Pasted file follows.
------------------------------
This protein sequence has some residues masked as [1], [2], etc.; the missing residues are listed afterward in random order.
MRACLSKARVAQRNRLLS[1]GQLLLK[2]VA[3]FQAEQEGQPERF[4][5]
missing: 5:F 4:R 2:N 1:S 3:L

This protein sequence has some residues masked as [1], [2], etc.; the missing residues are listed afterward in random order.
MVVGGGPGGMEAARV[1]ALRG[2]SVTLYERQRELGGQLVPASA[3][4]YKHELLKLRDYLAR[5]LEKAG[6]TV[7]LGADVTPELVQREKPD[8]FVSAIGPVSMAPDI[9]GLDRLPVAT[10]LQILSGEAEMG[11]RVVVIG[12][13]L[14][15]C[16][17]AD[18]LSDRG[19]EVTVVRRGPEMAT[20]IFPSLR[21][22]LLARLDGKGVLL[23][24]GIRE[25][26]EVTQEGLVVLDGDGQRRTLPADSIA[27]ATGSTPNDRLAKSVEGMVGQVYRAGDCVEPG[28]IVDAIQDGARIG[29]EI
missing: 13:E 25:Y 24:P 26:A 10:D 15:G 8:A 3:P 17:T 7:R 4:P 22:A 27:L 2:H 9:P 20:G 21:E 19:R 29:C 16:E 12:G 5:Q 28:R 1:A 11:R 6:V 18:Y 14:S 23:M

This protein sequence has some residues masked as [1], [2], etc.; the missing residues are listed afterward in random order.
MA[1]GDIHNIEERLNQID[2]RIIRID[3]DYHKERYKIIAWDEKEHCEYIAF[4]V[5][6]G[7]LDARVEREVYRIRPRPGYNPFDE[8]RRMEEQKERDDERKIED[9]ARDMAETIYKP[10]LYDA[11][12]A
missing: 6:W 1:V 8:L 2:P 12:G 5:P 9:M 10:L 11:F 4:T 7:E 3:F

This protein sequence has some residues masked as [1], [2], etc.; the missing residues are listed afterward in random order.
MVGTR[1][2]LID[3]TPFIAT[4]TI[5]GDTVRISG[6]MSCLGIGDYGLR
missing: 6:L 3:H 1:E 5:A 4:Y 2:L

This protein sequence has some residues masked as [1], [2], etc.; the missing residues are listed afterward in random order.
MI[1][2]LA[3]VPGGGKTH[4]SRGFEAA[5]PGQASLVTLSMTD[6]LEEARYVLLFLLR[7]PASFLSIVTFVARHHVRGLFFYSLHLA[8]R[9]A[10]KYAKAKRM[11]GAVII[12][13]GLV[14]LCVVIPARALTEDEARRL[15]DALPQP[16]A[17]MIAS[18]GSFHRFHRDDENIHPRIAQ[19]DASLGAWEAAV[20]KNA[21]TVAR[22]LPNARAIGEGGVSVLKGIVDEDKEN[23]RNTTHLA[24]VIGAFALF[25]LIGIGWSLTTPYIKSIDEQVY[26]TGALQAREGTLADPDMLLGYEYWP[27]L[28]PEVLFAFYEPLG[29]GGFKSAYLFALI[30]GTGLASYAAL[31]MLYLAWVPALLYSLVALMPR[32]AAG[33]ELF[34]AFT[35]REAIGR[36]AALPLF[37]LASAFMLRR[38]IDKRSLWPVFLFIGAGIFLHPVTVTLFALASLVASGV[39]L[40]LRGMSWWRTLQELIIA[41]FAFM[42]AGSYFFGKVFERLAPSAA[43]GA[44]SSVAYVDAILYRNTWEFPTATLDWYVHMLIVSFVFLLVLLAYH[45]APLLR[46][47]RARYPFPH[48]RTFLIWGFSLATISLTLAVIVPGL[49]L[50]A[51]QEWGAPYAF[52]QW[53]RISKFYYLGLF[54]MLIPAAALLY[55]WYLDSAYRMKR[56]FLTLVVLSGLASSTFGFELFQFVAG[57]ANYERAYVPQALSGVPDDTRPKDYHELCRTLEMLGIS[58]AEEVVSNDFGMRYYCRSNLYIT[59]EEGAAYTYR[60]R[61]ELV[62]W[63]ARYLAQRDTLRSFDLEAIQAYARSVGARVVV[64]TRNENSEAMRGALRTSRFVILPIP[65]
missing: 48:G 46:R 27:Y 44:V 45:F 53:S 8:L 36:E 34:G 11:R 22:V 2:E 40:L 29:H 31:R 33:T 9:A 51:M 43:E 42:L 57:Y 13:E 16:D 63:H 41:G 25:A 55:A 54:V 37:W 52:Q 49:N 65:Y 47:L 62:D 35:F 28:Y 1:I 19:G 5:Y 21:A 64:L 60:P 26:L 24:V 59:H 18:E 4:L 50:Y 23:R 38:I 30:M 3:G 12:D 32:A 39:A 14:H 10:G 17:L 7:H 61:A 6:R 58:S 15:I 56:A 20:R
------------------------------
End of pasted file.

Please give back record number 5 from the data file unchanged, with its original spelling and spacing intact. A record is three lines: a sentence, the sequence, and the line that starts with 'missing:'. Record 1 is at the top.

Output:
This protein sequence has some residues masked as [1], [2], etc.; the missing residues are listed afterward in random order.
MI[1][2]LA[3]VPGGGKTH[4]SRGFEAA[5]PGQASLVTLSMTD[6]LEEARYVLLFLLR[7]PASFLSIVTFVARHHVRGLFFYSLHLA[8]R[9]A[10]KYAKAKRM[11]GAVII[12][13]GLV[14]LCVVIPARALTEDEARRL[15]DALPQP[16]A[17]MIAS[18]GSFHRFHRDDENIHPRIAQ[19]DASLGAWEAAV[20]KNA[21]TVAR[22]LPNARAIGEGGVSVLKGIVDEDKEN[23]RNTTHLA[24]VIGAFALF[25]LIGIGWSLTTPYIKSIDEQVY[26]TGALQAREGTLADPDMLLGYEYWP[27]L[28]PEVLFAFYEPLG[29]GGFKSAYLFALI[30]GTGLASYAAL[31]MLYLAWVPALLYSLVALMPR[32]AAG[33]ELF[34]AFT[35]REAIGR[36]AALPLF[37]LASAFMLRR[38]IDKRSLWPVFLFIGAGIFLHPVTVTLFALASLVASGV[39]L[40]LRGMSWWRTLQELIIA[41]FAFM[42]AGSYFFGKVFERLAPSAA[43]GA[44]SSVAYVDAILYRNTWEFPTATLDWYVHMLIVSFVFLLVLLAYH[45]APLLR[46][47]RARYPFPH[48]RTFLIWGFSLATISLTLAVIVPGL[49]L[50]A[51]QEWGAPYAF[52]QW[53]RISKFYYLGLF[54]MLIPAAALLY[55]WYLDSAYRMKR[56]FLTLVVLSGLASSTFGFELFQFVAG[57]ANYERAYVPQALSGVPDDTRPKDYHELCRTLEMLGIS[58]AEEVVSNDFGMRYYCRSNLYIT[59]EEGAAYTYR[60]R[61]ELV[62]W[63]ARYLAQRDTLRSFDLEAIQAYARSVGARVVV[64]TRNENSEAMRGALRTSRFVILPIP[65]
missing: 48:G 46:R 27:Y 44:V 45:F 53:S 8:L 36:E 34:G 11:R 22:V 2:E 40:L 29:H 31:R 33:T 9:A 51:M 43:E 42:L 57:Y 13:E 16:D 63:H 41:G 25:A 55:A 54:V 37:W 52:Q 49:N 65:Y 47:L 62:D 35:F 28:Y 1:I 19:G 5:Y 21:A 64:L 60:P 26:L 24:V 59:H 18:E 4:L 50:Y 23:R 38:I 30:M 3:G 12:D 32:A 39:A 14:H 10:G 17:L 7:H 61:A 6:R 58:S 15:I 56:A 20:R